In November 2011, I made the decision to progress towards a plant-based diet and lifestyle. Since then, I have learnt so much about where our food comes from, and what it does to our bodies and the environment. Along the way, I have encountered many obstacles and challenges. I have also been asked lots of questions, most of them valid and a few off them more than a little odd. One of the aims of my blog is to chronicle my experiences as a plant-based traveller. So, hopefully these Plant-Based Pauses will provide a little more explanation and maybe answer some questions that my readers may still have.
‘Pollution is a symbol of design failure.’ – William McDonough
So far in these plant-based pauses I’ve talked a lot about how eating plant-based is better for your personal health, but did you also know that ditching the animal products is also much better for the planet? This week, I thought I’d share with you some of the things I’ve learnt during my research into plant-based living. Rather than me rant on too much, though, I think I’ll just let the facts speak for themselves.
By eating plant-based, you reduce your carbon footprint by a third. Livestock production is responsible for 18% of global greenhouse gas emissions (more than the entire transport sector put together). Animal protein requires 11 times more fossil energy to produce than plant protein. Cows’ milk is 5 times more carbon intensive to produce than an equivalent soya drink.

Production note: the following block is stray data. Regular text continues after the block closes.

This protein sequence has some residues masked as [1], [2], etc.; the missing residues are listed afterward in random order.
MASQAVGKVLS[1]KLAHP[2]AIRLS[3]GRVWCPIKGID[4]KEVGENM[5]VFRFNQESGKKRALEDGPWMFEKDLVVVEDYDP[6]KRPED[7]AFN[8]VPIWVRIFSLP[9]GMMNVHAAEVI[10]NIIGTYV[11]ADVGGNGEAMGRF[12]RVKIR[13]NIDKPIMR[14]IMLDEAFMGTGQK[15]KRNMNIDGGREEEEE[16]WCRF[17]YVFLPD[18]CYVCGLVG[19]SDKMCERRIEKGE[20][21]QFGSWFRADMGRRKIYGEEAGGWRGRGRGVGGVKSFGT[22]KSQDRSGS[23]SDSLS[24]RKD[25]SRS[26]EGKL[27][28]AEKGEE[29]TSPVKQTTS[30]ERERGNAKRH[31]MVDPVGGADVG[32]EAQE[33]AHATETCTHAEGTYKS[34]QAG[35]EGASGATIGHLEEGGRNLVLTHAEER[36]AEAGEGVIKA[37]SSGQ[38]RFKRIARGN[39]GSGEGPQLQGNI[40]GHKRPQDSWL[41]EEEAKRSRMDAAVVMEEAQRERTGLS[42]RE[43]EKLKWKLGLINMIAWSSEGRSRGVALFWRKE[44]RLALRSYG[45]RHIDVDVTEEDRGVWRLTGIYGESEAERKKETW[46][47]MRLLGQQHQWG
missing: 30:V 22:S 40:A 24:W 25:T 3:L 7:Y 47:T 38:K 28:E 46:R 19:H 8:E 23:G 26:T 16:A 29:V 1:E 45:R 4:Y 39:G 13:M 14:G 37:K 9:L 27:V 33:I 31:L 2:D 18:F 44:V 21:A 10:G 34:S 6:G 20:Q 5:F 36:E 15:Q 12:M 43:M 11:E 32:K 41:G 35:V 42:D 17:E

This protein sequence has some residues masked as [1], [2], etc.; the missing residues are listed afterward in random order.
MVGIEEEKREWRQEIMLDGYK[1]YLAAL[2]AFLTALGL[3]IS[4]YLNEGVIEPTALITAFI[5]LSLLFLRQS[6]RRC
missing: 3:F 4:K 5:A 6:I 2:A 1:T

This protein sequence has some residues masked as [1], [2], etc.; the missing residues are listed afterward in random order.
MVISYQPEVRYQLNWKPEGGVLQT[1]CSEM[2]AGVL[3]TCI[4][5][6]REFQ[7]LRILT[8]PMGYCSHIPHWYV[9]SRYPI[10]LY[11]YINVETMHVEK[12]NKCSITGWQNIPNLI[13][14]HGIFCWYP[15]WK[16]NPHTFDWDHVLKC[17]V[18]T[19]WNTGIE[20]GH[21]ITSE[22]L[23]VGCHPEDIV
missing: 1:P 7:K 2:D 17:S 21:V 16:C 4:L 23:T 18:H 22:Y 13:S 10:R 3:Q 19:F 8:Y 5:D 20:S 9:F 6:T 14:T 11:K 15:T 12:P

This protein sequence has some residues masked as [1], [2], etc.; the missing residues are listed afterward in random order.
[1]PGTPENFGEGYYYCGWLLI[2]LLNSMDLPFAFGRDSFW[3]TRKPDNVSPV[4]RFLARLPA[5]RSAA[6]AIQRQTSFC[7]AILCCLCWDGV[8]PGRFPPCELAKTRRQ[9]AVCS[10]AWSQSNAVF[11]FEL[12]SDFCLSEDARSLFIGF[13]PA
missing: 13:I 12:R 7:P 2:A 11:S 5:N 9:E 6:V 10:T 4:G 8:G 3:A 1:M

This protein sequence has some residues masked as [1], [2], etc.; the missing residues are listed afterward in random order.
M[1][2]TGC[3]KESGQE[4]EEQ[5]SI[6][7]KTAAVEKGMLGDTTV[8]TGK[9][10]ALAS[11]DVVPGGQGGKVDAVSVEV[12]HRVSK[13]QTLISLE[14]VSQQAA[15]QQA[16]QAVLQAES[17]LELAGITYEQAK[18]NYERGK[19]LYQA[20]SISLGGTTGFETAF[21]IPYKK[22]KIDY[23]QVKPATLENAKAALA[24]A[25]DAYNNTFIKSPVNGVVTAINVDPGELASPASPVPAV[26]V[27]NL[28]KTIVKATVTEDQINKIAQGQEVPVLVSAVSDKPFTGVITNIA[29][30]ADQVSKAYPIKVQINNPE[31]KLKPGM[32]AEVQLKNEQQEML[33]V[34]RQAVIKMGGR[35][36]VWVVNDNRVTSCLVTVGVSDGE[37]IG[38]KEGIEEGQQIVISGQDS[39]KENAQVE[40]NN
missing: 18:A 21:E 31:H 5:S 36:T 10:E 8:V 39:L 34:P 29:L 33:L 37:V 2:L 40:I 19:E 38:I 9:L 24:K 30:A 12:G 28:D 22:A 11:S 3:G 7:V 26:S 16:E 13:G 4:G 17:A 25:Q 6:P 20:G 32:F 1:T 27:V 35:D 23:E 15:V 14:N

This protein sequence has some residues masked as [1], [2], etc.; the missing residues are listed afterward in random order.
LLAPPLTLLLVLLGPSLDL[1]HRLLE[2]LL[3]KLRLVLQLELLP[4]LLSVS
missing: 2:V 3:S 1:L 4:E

A hectare of vegetable based foods produces five times as much food as the same area devoted to animal protein production. And, if we all went plant-based we wouldn’t even need as much land for the vegetables. 45% of worldwide grain production and approximately 66% of soya is fed to livestock in the form of animal feed. It takes an average 16 pounds of grain to produce just one pound of beef.
Animals require 10 times more water than plants to produce the same amount of protein. It takes no less than 4000 litres of water to produce a single steak. Factory farming wastes so much water that you can save as much water by not eating a pound of beef as you can by not showering for almost six months.
Animals raised for food in the US produce more manure than people. This manure is not treated and is stored in lagoons or sprayed onto crops. As it decomposes, urine and manure from farm animals releases hazardous gases into the atmosphere. Manure from factory farming operations contains pollutants such as antibiotics, pathogens, heavy metals, nitrogen and phosphorous which enter into the environment and threaten water quality.
Years the world’s known oil reserves would last if every human ate a meat-centred diet: 13
Years they would last if human beings no longer ate meat: 260